Water Shortage in Sindh hits an alarming rate of 60% – authorities concerned about predicted drought in 2025
According to media reports, the barrages of Sindh continue to face a severe water shortage. According to Minister for Climate Change Sherry Rehman, the province faces a dangerous 60 percent water shortage in the Indus river, putting the provincial population, agriculture, and livestock at massive risk. To counter this risk, the Indus River System Authority (IRSA) authorized the opening of two controversial link canals on Wednesday:
- The Chashma-Jhelum (CJ) link canal, which was opened on Tuesday with a flow of 958 cusecs and was being provided 2,000 cusecs on Wednesday, is operated by the Water and Power Development Authority (Wapda).
- The Taunsa-Panjnad (TP) link canal was regulated by Punjab’s irrigation department, for which a flow of 2,404 cusecs was allowed on Wednesday.
Why are the canals controversial?
Anonymous irrigation officials in Sindh stated that IRSA Chairman Zahid Junejo was against the opening of the CJ canal. He claimed:
The canal can not be operated at this time as Tarbela Dam has inadequate flows, and Sindh’s indent for water flows has not been met yet. The downstream flows of Kotri barrage also remain zero, and, above all, permission from the Sindh chief minister for the opening of the CJ link canal has not been sought. CJ is an interprovincial canal and can’t be operated like this. It can only be run when Sindh’s intent is met, and surplus water is in the system.
According to sources, both the link canals have always been a bone of contention between Sindh and IRSA. These days Sindh’s barrages face an acute water shortage due to the inadequate water flows in the River Indus system. Early and now peak Kharif season was being badly hit in the province, leading to an outcry from the representatives of growers’ bodies.
Engineer Explains the Missing Flows of Guddu Barrage
An anonymous irrigation officer shared:
Interestingly, an engineer of the Punjab irrigation government is present at Guddu barrage these days and will vouch that flows are reaching there. However, there is another disturbing trend in the flows. Taunsa’s downstream flows were recorded at 47,532 cusecs on the 6th of May — up by 6,000 cusecs a day earlier on the 5th of May. This is intriguing. Guddu barrage upstream flows always improve four days after Taunsa downstream flows record an upward trend. Given this travel time between the two barrages, the rising trend at Taunsa barrage downstream is not being reflected at Guddu barrage upstream since May 8. The over 13,000 cusecs of flows released downstream Taunsa between the 6th of May and the 11th of May have gone elsewhere because the downstream has shown a constant increase since the 4th of May after observing a dip initially.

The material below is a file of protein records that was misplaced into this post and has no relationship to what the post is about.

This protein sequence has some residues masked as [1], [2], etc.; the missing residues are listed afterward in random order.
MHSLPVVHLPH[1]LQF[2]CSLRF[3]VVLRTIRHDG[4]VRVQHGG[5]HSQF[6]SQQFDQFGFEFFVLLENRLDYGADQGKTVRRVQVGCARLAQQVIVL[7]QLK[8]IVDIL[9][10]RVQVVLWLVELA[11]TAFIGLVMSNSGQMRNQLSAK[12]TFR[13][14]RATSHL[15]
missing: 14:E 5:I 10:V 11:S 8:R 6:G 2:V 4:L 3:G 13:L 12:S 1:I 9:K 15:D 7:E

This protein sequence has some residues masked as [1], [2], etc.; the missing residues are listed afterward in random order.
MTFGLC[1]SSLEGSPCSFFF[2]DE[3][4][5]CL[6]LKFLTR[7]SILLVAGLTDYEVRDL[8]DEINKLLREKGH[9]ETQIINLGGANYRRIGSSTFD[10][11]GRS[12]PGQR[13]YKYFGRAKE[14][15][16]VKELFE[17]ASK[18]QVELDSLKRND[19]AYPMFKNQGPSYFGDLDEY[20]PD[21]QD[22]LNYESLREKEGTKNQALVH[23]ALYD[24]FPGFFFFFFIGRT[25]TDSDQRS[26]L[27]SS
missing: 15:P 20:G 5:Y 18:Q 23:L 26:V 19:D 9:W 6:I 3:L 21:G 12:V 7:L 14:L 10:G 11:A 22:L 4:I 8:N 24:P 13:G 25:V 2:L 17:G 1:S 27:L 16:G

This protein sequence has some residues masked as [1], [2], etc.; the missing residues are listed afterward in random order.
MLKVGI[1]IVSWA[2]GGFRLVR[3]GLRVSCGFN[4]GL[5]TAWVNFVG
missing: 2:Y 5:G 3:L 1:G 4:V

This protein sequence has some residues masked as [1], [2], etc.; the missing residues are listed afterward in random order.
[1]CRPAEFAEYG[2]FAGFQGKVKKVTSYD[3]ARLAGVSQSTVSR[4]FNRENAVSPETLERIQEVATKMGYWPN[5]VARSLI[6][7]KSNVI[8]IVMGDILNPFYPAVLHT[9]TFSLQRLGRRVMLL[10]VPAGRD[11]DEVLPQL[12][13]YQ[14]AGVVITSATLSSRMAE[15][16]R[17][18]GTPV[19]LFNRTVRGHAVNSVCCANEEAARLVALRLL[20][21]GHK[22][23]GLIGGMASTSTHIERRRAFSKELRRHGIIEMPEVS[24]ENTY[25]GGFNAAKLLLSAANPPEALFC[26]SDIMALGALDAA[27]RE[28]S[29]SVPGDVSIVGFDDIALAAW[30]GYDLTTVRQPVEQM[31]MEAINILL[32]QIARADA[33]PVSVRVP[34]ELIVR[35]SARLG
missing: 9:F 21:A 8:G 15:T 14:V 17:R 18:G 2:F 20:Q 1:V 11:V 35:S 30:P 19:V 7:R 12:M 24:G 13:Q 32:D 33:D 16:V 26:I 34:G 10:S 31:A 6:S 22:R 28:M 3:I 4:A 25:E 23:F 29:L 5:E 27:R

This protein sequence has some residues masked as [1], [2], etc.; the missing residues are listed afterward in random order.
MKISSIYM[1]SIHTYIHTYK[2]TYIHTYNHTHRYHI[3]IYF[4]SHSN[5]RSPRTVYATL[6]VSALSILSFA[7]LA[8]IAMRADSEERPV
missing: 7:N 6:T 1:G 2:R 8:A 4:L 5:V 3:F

The Sindh Irrigation Secretary Sohail Qureshi stated:
The issue of opening the link canals dominated a meeting of the National Assembly’s Standing Committee on Water Resources. Sindh Irrigation Minister Jam Khan Shoro raised the issue because when the province did not experience normal flows, why were the link canals allowed to be opened.
The shortage of Water in Sindh explained
The control room in charge at Sukkur barrage, Aziz Soomro, shared:
An average of 62pc shortage was recorded at all three barrages of Sindh on Wednesday.
The barrage-wise shortage in Sindh shows:
- Sukkur barrage short of 53.12pc with flows of 18,516 cusecs against an allocation of 39,500 cusecs
- Kotri barrage is 69.4pc short with a flow of 4,805 cusecs against an allocation of 15,700 under the Water Apportionment Accord 1991.
- The Guddu barrage canals are presently closed.
- On Wednesday, Sukkur barrage’s main Rohri canal had a shortage of 41.6pc
- North-Western Canal had a shortage of 46.4pc
- Nara Canal has a shortage of 33.6pc
- Similarly, a 77.7pc shortage was being observed at Kotri barrage’s Akram Wah [controlled by the Sindh Irrigation and Drainage Authority (Sida)]
- 76.6pc storage was observed at the new Phulelli
- 69pc shortage was observed at old Phulelli
- 27.5pc shortage was observed at Kalri Baghar feeder.
These shortages are likely to worsen when the non-perennial old Phulelli (controlled by Sida) will be opened to supply six-month water.
Dangerous Shortage Scares the Government
Expressing concern over the Sindh water crises, Federal Minister for Climate Change Senator Sherry Rehman shared:
The 60pc shortage of water on the River Indus is very dangerous. The province’s population, agriculture, and livestock are at risk due to the 52pc to 62pc shortage in Sindh’s barrages and canals. Many cities of the province are not receiving water due to a shortage in the Indus. Kotri barrage downstream should have an adequate 15,000 cusecs of water, but instead, less than 2,000 cusecs were being released. Due to this severe shortage, farmers are dangerously at risk of losing their cotton, rice, and other crops in Sindh. Water scarcity in Sindh and south Punjab is problematic in this warm weather.
The minister quoted a UN report as saying:
Pakistan will experience a drought by 2025. According to a 1991 accord, equitable distribution of water was essential. We have to ensure water conservation and fair distribution among the provinces.
The country is extremely likely to face dramatic crises if the government doesn’t come up with a recommended solution soon. Residents of Pakistani are recommended to conserve water as much as possible so their fellow brothers and sisters can find refuge in difficult times.
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